Man Smuggled 25 Bird Eggs Across the Globe--In His Underwear

PHOTO: Passengers gather at the Zurich Airport in Kloten, Switzerland, July 11, 2009.

A bird specialist has been arrested by Swiss customs authorities for smuggling across international borders more than 25 rare bird eggs in his underpants while flying around the world, according to reports.

The bird trader and Swiss citizen, who remains unnamed, was arrested in 2010 at the Zurich airport after arriving from Sao Paulo, officials told the Agence France-Presse, but the agency had waited to release details until now as the probe into his international network of contacts was ongoing.

In total, the man smuggled 150 eggs over the course of his travels. Many of the eggs came from endangered species and rare parrots, sold to buyers in Thailand, Mexico and Indonesia, though it was unclear where they had originated. The collected contraband was valued at approximately 65,000 Swiss francs, or about $71,800, reports stated.

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The European Union has banned the import of birds since 2007. Meanwhile, the U.S. Wild Bird Conservation Act was passed in 1992. Both decisions were in response to the impact that trafficking has on fragile populations.

"One hundred fifty eggs--that's quite a serious case," said Michael Parr, vice president of the American Bird Conservancy. "It could significantly impact the global populations of certain endangered species, depending upon the birds involved."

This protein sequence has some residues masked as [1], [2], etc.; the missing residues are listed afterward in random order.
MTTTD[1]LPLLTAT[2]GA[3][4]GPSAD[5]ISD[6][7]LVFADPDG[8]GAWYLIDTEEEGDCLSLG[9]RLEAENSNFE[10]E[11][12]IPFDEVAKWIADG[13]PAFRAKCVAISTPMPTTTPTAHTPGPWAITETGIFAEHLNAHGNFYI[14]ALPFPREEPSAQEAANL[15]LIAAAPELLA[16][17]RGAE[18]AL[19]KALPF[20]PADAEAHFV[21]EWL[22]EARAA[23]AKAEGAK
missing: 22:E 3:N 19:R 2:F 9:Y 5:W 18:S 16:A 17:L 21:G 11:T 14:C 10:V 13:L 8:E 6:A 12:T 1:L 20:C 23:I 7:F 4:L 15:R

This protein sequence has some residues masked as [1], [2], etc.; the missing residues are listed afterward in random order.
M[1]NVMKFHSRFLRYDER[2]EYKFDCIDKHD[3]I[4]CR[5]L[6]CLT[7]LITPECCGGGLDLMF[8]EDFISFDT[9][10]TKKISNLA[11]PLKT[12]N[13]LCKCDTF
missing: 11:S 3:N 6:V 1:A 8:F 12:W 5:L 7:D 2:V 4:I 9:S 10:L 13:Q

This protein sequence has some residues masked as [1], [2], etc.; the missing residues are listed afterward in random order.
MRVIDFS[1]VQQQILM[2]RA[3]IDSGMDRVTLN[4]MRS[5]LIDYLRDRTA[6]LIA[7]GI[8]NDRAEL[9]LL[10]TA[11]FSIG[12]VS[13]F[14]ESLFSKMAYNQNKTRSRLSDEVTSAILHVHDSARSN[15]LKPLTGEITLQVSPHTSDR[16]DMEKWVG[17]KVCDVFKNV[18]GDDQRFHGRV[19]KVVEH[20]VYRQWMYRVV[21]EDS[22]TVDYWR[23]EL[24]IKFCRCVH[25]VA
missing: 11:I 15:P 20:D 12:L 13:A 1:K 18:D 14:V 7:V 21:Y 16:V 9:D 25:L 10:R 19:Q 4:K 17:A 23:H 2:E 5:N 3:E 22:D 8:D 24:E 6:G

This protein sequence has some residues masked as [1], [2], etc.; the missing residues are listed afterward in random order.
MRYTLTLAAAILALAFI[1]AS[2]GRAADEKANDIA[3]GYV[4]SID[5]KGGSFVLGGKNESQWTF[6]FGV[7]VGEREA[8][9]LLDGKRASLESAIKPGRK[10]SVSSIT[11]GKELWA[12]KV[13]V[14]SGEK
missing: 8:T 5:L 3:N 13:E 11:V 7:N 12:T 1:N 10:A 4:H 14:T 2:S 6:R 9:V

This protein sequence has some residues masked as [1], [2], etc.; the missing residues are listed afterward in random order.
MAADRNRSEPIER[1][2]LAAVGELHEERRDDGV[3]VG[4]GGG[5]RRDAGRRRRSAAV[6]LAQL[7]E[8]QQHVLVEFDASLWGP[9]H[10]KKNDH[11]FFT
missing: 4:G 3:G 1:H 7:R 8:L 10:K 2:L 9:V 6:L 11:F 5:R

Requests made by ABC News for Swiss customs to comment on the species involved in the case did not receive an immediate response. But Parr added that the size of bird eggs can vary, making it possible for 25 to be transported inside of one's underwear.

"Macaw eggs are fairly large, golf-ball size," he said. "But some of the parakeets have quite small eggs, the size of a thimble."

In addition to the eggs, the Swiss bird trader possessed an aviary containing several hundred birds, including endangered species. An accomplice at the airport was arrested along with the trader, and seven rare parrots were seized by the Swiss veterinary service. Both men have been fined for trafficking, according to reports.

Had the arrest taken place in the United States, the trader might have been imprisoned as Tony Silva was in a high-profile bird trafficking case in 1996, said Parr.

After posing as an expert and bird conservationist for years, Silva was discovered to be smuggling. In total he was charged with trafficking more than 100 rare hyacinth macaws and hundreds of other exotic birds. Silva was sentenced to seven years.

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